With its business-friendly government policies, first-class facilities and infrastructure, bilingual and educated workforce, it is no wonder that Singapore has been recognised as the world’s easiest place to do business, for the last ten consecutive years; and is one of the most dynamic and competitive financial hubs in the world. That said, while it is fairly easy for potential business owners to understand the process of setting up a business in Singapore, it should be noted that that not all business entities possess the same legal rights, privileges and enjoy the same benefits. This guide takes a look at the various business entities in Singapore and will help potential business owners identify the best business entity structure for their needs.
A Brief Overview of Business Entities in Singapore
|Limited Liability Partnership||14,057||14,336||14,628||14,692|
|Public Accounting Firm||517||517||520||518|
*Table above taken from ACRA’s Business Statistics – Live Entities in 2015
Entity versus entity, there is a distinct trend in the popularity of each type of entity, as can be seen in the table above, which breaks down the number of live entities in the first six months of 2015. This can be generally attributed to the intended purpose of each entity.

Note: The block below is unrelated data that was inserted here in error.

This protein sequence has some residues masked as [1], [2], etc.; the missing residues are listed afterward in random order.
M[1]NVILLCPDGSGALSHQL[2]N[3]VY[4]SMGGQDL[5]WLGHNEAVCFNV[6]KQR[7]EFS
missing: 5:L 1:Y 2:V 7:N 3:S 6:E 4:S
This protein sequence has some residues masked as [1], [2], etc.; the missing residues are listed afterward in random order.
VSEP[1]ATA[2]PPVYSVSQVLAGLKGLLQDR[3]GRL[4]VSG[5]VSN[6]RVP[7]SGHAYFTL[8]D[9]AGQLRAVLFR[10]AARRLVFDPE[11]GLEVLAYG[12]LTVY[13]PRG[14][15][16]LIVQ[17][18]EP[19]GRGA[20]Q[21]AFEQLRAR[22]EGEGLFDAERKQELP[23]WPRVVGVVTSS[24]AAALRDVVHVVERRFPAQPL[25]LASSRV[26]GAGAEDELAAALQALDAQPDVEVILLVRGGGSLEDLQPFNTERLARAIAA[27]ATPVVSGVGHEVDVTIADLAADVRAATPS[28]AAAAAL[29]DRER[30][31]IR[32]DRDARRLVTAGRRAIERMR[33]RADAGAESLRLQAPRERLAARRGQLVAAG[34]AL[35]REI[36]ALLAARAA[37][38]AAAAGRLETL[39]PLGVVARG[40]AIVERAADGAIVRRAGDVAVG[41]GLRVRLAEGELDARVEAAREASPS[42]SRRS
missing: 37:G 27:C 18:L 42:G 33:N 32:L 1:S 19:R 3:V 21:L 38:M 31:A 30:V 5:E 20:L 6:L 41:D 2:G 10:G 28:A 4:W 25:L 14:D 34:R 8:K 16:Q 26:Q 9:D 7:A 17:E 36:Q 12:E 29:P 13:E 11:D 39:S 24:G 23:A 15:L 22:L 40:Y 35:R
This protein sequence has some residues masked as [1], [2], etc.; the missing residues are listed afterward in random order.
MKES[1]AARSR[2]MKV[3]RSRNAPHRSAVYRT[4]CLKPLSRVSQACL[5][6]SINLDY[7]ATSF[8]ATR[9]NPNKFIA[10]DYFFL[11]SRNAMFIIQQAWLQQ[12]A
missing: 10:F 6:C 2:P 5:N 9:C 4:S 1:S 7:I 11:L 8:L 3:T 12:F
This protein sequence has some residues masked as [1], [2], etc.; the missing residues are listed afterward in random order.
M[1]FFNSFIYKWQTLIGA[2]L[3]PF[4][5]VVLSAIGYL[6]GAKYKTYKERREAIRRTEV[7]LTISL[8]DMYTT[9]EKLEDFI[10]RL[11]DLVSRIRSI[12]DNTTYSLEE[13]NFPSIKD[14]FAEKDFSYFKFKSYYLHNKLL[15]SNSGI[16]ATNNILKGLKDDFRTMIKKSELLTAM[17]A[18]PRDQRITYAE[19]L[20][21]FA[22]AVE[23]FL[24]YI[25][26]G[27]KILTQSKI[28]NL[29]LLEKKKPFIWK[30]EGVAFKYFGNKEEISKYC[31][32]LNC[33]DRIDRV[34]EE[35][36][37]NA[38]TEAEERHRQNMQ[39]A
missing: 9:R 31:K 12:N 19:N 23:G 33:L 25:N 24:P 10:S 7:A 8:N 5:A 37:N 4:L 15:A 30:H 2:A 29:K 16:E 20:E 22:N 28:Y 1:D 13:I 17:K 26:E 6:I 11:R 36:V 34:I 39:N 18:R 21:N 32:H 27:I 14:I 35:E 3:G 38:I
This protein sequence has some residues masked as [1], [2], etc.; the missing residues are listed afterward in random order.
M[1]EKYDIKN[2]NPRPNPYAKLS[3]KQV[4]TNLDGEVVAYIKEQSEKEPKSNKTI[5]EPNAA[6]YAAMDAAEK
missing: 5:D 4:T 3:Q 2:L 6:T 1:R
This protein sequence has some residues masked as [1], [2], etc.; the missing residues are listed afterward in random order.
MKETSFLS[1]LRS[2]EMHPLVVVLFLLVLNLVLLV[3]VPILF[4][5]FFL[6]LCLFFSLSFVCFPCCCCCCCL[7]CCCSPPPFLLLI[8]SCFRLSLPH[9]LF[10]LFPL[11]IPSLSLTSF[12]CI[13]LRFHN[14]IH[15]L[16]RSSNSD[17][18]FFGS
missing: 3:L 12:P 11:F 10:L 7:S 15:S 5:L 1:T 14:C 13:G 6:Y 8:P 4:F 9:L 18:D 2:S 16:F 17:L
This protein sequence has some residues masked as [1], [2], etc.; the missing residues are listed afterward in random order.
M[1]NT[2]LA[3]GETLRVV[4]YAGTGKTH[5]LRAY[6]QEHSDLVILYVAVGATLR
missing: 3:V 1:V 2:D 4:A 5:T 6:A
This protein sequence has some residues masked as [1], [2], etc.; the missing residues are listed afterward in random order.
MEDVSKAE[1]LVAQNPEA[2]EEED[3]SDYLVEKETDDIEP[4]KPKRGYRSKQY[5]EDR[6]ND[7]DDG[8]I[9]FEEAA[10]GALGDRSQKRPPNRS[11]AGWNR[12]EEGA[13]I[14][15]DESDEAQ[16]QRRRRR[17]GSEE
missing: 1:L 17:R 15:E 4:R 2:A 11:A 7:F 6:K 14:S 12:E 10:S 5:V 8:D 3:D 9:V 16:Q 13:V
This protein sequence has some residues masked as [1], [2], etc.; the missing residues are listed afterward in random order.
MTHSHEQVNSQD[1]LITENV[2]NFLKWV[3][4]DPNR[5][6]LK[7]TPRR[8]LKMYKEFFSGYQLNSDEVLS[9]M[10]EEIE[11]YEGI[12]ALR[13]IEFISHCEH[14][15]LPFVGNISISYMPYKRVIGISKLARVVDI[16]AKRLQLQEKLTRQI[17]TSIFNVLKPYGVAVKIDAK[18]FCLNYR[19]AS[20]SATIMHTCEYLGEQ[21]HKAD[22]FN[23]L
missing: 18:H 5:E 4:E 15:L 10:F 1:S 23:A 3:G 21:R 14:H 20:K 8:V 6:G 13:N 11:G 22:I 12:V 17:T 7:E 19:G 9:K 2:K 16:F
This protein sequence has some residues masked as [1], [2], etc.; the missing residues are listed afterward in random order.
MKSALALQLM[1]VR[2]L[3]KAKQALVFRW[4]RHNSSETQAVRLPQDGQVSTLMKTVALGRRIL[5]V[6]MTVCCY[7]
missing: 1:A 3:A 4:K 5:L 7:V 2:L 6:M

|Entity type||Intended Purpose|
|Partnership||For two or more people to establish and co-own a business|
|Sole Proprietor||For one business owner only and all assets and liability are attributed to the business owner.|
|Companies||Privately held companies that can be used for a variety of purposes. These companies have fewer than fifty shareholders.|
|Limited Liability Partnership||Typically intended for specific professions, e.g. accountants, lawyers and architects, where two or more professionals decide to enter into a partnership in a specific area of focus|
|Limited Partnership||Allows for partners to have limited liability|
|Public Accounting Firm||For public accountants, who wish to provide public accountancy services|
Notably, out of the six business entities listed above, entities such as partnership, limited liability partnerships, limited partnerships and public accounting firms are relatively specific and limited in what the business owners can do with them. Hence, they are relatively less popular than the sole proprietorship and company business structures.